Simple “Soundproofing” for your Home Theater – Five Easy Tips!
We’ve talked about the complexity of soundproofing your home theater before. So now that you’ve had that reality check, let’s get down to brass tacts. The fact is you don’t need “true” soundproofing for your home theater. What you need is for less sound to make it out into the rest of the house. We get it. And we can help. Just realize that we aren’t going to get anywhere near real soundproofing. You’ll never eliminate all the sound out of your home theater following these tips. But you can (might?) reduce it.
Author’s Note: We are assuming that you don’t have access, skill, or desire to do drywall work. These tips are for an existing room with no access to walls or attic. If you have such access, you can do much, much more. But most people are working with existing rooms. This article is for them.
Add A Door
The first thing you’ll want to do is to eliminate all direct paths for the sound. This means closing off your home theater from the rest of the house. This means adding a door. From a bass perspective, this means you’ll need smaller subwoofers and it’ll be easier to place them. You’d be surprised how much easier it is to deal with sound in a home theater when the room is enclosed. If your room isn’t closed off, that should be step one. If the room you are in can’t be closed off, then you should consider a different room.
Make It a Solid Core Door
While you are installing a door (or if you already have one), consider making that door a solid core versus the less expansive hollow-core door. The solid core door will further reduce the sound passing from your home theater by adding more mass for the sound to pass through. If closing a door reduces the sound out of your home theater, a solid core door will reduce it even more. If you already have a door to your home theater, replacing it with a solid core door will make a difference in your level of “soundproofing.”
As we step through your (new?) door and into your home theater, the next soundproofing step is to eliminate as many paths for the sound to get out as possible. The first thing to do is to make sure that there is no direct transmission from your speakers and subwoofers (yes, two) to the rest of your house. This means decoupling those speakers. There are many easy ways to do this. If your speakers are on stands, you can place mousepads or museum putty between them and the stands. You can get special pads or feet for your subwoofers or tower speakers. The key is to make sure there is something soft between your speakers and the floor. The speakers are vibrating as they make sound. Those vibrations will travel into the structure of your home if you don’t decouple them.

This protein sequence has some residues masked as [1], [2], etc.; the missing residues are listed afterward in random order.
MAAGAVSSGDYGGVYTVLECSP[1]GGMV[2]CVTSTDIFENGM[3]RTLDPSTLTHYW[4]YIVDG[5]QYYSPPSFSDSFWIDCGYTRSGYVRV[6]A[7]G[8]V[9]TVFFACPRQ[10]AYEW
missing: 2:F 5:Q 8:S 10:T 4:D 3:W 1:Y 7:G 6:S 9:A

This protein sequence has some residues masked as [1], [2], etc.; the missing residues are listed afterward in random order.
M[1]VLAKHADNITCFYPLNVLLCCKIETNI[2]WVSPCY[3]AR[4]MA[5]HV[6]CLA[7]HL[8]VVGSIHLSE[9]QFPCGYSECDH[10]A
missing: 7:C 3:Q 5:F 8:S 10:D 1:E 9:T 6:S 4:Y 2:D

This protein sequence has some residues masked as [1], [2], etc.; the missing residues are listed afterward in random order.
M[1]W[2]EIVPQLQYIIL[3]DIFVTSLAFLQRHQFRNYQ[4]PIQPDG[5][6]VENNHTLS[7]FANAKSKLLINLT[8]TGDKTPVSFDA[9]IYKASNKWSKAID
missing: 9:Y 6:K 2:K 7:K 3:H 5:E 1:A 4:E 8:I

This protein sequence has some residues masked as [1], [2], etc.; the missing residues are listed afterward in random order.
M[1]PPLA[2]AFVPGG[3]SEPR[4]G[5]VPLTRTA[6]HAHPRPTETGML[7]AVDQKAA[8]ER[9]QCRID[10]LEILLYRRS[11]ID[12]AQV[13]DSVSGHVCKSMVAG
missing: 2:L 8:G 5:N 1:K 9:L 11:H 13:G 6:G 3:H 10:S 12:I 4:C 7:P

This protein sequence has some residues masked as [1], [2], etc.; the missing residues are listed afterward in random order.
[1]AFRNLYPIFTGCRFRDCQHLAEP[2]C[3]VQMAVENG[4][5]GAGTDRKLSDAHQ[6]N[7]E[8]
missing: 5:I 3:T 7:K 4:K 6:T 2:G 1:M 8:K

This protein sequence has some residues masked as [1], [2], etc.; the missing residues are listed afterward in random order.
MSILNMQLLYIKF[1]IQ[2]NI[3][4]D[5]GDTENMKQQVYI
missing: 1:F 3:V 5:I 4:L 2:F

Eliminating these vibrations won’t soundproof your home theater, but it can make a surprising difference. If you are not sure if your speakers/subwoofers are properly decoupled, place them on a stack of thick towels or a comforter and play the system loud. Go to a different room and listen. If you hear fewer rattles, you need to decouple your speakers.
Use Backcans on All Speakers
This may or may not be something you can do. When installing in-wall or in-ceiling speakers, many have open backs. The back of the speaker is also making a ton of sound. If you don’t control this sound, it will easily leak into the rest of the house. If you bought speakers are don’t have a back enclosure, you can add an aftermarket one. This will reduce sound transmission into your walls and ceiling and subsequently into the rest of your house. Our favorite is from Dynamat specifically because it can be used on existing speakers. They aren’t cheap, but they work. The “enclosure” is vinyl and can be pushed through the existing hole. You will want to do a little research (PDF) first to make sure they’ll work with your speakers. While they show use with a round speaker, there is no reason it won’t work with a rectangular one.
Install Socket Sealers
One of the lesser-known flanking paths for sound is through power outlets and light switches. If your outlets or switches are on an exterior wall, the wall should be insulated and you shouldn’t have much of a problem. But interior walls are often empty and are easy paths for sound to leak into the adjacent rooms.
We’d love to say there was an easy way to fix this, but most of the solutions out there require you have access to the outlet box before it is installed. If you don’t (and we assume you don’t), then the best soundproofing you can do is to seal the outlets and switches in your home theater with socket sealers. These are foam gaskets that can often be cut to the proper shape to fit any single gang outlet. These will help keep the air from leaking out of your home theater and with it, the sound.
In reality, if you want to better soundproof your home theater, just do a search on how to weatherize a room. Any solution that will keep air from flowing from room to room, will also reduce sound transmission. Just be careful that you don’t overdo it. The space under the door for the home theater may let sound out, but it is usually used as an air return for your room. If you block that (a common recommendation for weatherizing your front door), you won’t get proper airflow through your home theater. While that may be good for sound, it is bad for heating, cooling, and breathing.